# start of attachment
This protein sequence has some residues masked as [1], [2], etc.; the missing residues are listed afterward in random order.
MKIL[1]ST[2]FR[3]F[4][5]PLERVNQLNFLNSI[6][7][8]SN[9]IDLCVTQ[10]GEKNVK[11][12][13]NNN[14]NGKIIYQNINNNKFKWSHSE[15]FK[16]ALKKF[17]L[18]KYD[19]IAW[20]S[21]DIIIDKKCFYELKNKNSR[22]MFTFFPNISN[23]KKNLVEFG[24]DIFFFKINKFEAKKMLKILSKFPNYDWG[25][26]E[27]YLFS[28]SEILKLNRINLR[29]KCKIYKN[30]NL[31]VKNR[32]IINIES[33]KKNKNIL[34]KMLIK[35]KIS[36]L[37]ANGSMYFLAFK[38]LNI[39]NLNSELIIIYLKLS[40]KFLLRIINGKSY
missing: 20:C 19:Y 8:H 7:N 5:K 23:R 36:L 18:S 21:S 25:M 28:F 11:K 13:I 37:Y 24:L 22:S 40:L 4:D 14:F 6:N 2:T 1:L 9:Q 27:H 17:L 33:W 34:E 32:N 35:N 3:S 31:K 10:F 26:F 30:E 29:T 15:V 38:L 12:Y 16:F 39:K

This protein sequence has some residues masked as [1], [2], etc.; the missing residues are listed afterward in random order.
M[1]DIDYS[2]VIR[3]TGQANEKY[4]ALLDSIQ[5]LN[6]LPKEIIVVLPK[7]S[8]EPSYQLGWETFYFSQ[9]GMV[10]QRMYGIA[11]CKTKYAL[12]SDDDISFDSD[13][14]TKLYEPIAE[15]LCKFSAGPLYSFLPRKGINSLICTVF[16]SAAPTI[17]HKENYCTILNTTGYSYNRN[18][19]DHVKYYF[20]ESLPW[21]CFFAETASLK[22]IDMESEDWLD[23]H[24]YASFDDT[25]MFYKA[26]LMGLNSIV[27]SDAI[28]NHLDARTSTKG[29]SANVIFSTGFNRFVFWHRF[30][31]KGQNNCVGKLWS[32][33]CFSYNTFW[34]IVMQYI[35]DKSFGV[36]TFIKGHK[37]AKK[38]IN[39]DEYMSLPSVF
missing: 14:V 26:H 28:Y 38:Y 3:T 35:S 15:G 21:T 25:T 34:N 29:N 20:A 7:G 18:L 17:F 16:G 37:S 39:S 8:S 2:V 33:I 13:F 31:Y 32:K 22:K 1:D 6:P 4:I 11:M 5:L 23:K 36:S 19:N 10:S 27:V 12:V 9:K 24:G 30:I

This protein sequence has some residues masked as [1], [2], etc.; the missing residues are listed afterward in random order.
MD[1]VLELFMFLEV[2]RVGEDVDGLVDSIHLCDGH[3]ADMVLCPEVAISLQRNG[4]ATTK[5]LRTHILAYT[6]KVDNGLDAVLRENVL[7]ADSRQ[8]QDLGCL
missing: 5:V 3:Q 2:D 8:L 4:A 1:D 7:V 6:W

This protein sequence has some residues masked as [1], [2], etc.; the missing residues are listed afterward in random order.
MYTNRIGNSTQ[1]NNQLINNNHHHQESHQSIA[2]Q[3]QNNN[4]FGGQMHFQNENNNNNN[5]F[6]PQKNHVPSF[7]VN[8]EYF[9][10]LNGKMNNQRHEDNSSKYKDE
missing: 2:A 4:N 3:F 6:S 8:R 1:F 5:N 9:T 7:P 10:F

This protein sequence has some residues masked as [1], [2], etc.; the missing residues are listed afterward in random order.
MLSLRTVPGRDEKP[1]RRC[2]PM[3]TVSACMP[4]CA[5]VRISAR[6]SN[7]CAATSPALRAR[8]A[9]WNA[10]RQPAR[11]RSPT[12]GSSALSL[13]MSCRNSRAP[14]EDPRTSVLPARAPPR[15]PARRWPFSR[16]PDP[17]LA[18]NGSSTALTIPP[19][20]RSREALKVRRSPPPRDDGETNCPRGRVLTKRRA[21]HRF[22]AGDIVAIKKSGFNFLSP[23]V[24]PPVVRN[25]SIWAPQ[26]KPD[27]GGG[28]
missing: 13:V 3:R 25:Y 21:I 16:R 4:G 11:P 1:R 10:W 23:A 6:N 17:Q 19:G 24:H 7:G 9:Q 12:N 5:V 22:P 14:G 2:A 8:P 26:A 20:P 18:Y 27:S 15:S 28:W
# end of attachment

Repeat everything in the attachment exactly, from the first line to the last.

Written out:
This protein sequence has some residues masked as [1], [2], etc.; the missing residues are listed afterward in random order.
MKIL[1]ST[2]FR[3]F[4][5]PLERVNQLNFLNSI[6][7][8]SN[9]IDLCVTQ[10]GEKNVK[11][12][13]NNN[14]NGKIIYQNINNNKFKWSHSE[15]FK[16]ALKKF[17]L[18]KYD[19]IAW[20]S[21]DIIIDKKCFYELKNKNSR[22]MFTFFPNISN[23]KKNLVEFG[24]DIFFFKINKFEAKKMLKILSKFPNYDWG[25][26]E[27]YLFS[28]SEILKLNRINLR[29]KCKIYKN[30]NL[31]VKNR[32]IINIES[33]KKNKNIL[34]KMLIK[35]KIS[36]L[37]ANGSMYFLAFK[38]LNI[39]NLNSELIIIYLKLS[40]KFLLRIINGKSY
missing: 20:C 19:Y 8:H 7:N 5:K 23:R 36:L 18:S 21:S 25:M 28:F 11:K 13:I 37:Y 24:L 22:S 40:L 4:D 14:F 6:N 2:T 1:L 9:Q 27:H 17:L 33:W 34:E 32:N 35:N 3:S 31:K 10:F 26:F 30:E 29:T 15:V 38:L 12:Y 16:F 39:K

This protein sequence has some residues masked as [1], [2], etc.; the missing residues are listed afterward in random order.
M[1]DIDYS[2]VIR[3]TGQANEKY[4]ALLDSIQ[5]LN[6]LPKEIIVVLPK[7]S[8]EPSYQLGWETFYFSQ[9]GMV[10]QRMYGIA[11]CKTKYAL[12]SDDDISFDSD[13][14]TKLYEPIAE[15]LCKFSAGPLYSFLPRKGINSLICTVF[16]SAAPTI[17]HKENYCTILNTTGYSYNRN[18][19]DHVKYYF[20]ESLPW[21]CFFAETASLK[22]IDMESEDWLD[23]H[24]YASFDDT[25]MFYKA[26]LMGLNSIV[27]SDAI[28]NHLDARTSTKG[29]SANVIFSTGFNRFVFWHRF[30][31]KGQNNCVGKLWS[32][33]CFSYNTFW[34]IVMQYI[35]DKSFGV[36]TFIKGHK[37]AKK[38]IN[39]DEYMSLPSVF
missing: 14:V 26:H 28:Y 38:Y 3:T 35:S 15:G 21:T 25:T 34:N 29:N 20:A 7:G 18:L 17:F 16:G 37:S 39:S 8:S 2:V 33:I 13:F 31:Y 32:K 22:K 1:D 6:P 4:I 11:M 5:L 23:K 36:S 19:N 10:S 27:V 12:V 9:K 24:G 30:I

This protein sequence has some residues masked as [1], [2], etc.; the missing residues are listed afterward in random order.
MD[1]VLELFMFLEV[2]RVGEDVDGLVDSIHLCDGH[3]ADMVLCPEVAISLQRNG[4]ATTK[5]LRTHILAYT[6]KVDNGLDAVLRENVL[7]ADSRQ[8]QDLGCL
missing: 5:V 3:Q 2:D 8:L 4:A 1:D 7:V 6:W

This protein sequence has some residues masked as [1], [2], etc.; the missing residues are listed afterward in random order.
MYTNRIGNSTQ[1]NNQLINNNHHHQESHQSIA[2]Q[3]QNNN[4]FGGQMHFQNENNNNNN[5]F[6]PQKNHVPSF[7]VN[8]EYF[9][10]LNGKMNNQRHEDNSSKYKDE
missing: 2:A 4:N 3:F 6:S 8:R 1:F 5:N 9:T 7:P 10:F

This protein sequence has some residues masked as [1], [2], etc.; the missing residues are listed afterward in random order.
MLSLRTVPGRDEKP[1]RRC[2]PM[3]TVSACMP[4]CA[5]VRISAR[6]SN[7]CAATSPALRAR[8]A[9]WNA[10]RQPAR[11]RSPT[12]GSSALSL[13]MSCRNSRAP[14]EDPRTSVLPARAPPR[15]PARRWPFSR[16]PDP[17]LA[18]NGSSTALTIPP[19][20]RSREALKVRRSPPPRDDGETNCPRGRVLTKRRA[21]HRF[22]AGDIVAIKKSGFNFLSP[23]V[24]PPVVRN[25]SIWAPQ[26]KPD[27]GGG[28]
missing: 13:V 3:R 25:Y 21:I 16:R 4:G 11:P 1:R 10:W 23:A 6:N 17:Q 19:G 24:H 7:G 9:Q 12:N 5:V 22:P 14:G 2:A 8:P 26:A 20:P 18:Y 27:S 15:S 28:W